IGNOU BPAC 132 Solved Free Assignment
BPAC 132 Solved Free Assignment July 2023 & January 2024
Q. 1. Discuss Gandhi’s views on Trusteeship.
Ans. Another contribution to political philosophy by Gandhiji is his theory of ‘trusteeship’. This was an economic extension of his political philosophy.
The focus was on treating resources as a public trust, man being the trustee, so that nature and society’s wealth is used equitably.
Another purpose for articulating this theory was to combine the merits of both capitalism and communalism.
As all resources and material property were like a social trust, the owner should ideally take only that he actually required in leading a moderately comfortable life.
The owner and the rest of the people were to regard themselves as being trustees of that property.
The concept of trusteeship by Gandhiji comprised of the following:
. Trusteeship is provision of means of transforming the current capitalist society into one based on the principle of equality. It has no space for capitalism. However, the prevailing owning class is given a chance of reforming itself.
. No recognition to the right of private ownership of property with the exception of what a society allows for its own welfare.
. It includes legislative regulation of ownership and use of wealth.
. Just like a proposed decent minimum wage, there should be a limit on the maximum income that can be earned by any person in the society. The general idea for this was to reduce the difference and variations between these incomes for ultimate equitability.
. The Gandhian economic concept would focus on the nature of production determined by the needs of the society at large and not by personal greed.
The theory of trusteeship applies equally to both tangible and intangible property, “such as the muscular energy of the labourers and the talents of a Helen Keller”.
According to Gandhi, all property belongs to God and in his concept of trusteeship the trustees have no right to destroy that property deliberately and wantonly.
Besides, trusteeship aims at raising the morale of the people by giving them a sense of security in the hands of the trustees.
The trustees, in their turn, are beholden to creating an urge among the masses for a higher standard of life.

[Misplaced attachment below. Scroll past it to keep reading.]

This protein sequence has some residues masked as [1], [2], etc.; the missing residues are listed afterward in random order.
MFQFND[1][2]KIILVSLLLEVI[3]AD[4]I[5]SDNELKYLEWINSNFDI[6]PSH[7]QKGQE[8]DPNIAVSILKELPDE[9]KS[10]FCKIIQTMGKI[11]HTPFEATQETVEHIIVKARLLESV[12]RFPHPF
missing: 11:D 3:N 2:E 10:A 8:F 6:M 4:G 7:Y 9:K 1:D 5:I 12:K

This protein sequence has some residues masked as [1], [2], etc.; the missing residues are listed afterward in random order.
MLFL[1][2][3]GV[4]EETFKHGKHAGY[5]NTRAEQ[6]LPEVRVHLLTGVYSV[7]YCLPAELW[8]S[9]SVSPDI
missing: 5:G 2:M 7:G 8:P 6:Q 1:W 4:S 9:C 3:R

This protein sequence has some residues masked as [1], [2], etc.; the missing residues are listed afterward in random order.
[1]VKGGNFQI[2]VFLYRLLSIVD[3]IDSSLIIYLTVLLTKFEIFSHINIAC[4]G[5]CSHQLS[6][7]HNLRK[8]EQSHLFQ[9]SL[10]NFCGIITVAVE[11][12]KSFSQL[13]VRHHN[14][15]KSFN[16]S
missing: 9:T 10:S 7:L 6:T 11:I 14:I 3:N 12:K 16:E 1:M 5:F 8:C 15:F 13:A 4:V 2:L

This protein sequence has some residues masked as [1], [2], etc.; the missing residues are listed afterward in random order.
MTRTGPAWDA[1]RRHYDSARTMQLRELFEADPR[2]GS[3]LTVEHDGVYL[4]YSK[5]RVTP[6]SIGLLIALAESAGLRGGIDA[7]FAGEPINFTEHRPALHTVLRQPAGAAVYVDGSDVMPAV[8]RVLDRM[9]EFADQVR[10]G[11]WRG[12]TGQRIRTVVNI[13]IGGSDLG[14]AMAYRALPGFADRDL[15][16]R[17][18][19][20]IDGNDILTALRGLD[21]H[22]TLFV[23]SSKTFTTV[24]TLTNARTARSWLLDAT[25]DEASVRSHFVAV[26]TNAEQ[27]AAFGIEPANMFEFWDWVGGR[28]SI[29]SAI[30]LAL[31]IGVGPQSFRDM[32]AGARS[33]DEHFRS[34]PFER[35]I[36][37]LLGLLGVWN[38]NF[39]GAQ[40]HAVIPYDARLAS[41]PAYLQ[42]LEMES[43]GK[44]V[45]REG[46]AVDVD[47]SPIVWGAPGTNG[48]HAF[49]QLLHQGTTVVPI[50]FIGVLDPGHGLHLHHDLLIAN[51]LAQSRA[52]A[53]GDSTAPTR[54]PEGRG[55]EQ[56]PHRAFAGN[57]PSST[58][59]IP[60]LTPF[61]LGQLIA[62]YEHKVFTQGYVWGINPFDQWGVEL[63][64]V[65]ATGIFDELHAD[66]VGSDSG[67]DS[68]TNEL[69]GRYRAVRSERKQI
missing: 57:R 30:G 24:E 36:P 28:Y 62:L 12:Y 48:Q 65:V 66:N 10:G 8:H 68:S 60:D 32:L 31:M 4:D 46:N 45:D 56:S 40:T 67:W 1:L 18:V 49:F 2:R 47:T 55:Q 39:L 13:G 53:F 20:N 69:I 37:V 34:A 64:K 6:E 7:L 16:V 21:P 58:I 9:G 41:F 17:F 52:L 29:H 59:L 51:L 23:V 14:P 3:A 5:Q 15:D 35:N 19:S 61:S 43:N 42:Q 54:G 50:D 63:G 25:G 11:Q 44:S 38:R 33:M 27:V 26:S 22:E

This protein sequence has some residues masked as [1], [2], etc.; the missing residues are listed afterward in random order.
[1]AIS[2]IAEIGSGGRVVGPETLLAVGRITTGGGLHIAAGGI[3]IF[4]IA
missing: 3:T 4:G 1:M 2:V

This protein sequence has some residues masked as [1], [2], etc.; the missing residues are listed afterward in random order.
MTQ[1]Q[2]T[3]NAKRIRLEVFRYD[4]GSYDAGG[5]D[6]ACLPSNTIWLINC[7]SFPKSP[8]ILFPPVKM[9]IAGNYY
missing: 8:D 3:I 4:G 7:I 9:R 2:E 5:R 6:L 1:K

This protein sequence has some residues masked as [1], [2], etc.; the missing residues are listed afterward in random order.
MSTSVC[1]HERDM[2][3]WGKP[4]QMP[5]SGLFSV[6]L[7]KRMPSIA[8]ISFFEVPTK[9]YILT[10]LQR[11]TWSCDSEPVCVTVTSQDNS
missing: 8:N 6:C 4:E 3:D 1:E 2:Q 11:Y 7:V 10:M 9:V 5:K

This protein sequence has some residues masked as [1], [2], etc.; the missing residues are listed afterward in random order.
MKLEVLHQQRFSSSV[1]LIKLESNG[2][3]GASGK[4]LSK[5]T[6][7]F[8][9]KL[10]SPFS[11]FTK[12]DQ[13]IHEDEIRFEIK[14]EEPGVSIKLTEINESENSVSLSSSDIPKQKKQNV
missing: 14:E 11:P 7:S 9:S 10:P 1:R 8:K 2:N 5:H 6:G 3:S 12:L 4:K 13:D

As man advances from a narrow sphere of personal satisfaction to the nobler concept of the welfare of all, he marches closer towards self-realization.
The whole idea of possessing wealth only to guard it from being misused and to distribute it equitably aims at protecting human dignity.
If it is possessed for any other objective, it is objectionable on moral grounds. Gandhi enjoins this moral obligation on the part of the trustees as he is fully aware of the ills of capitalism which widen the gap between the rich and the poor.
The Gandhian theory of trusteeship departs significantly from Marxian economic philosophy too.
If Marxism is the child of the Industrial Revolution, Gandhian theory can be understood only in the context of certain basic spiritual values of the Indian tradition.
Marxian socialism aims at the destruction of the class called capitalists, whereas the Gandhian approach is not to destroy the institution, but to reform it.
Gandhian socialism, being ethical, is different from Marxian socialism. Man, to him, is an ethical being first and a social being later.
According to Gandhi, trusteeship is the only ground on which he can work out an ideal combination of economics and morals.
Q. 2. Describe the theoretical underpinnings of Chris Argyris’ theories.
Ans. Argyris as a great psychologist and an organisational theorist, studies organisation from the psychological view point. He studies about the human psychology and human relation.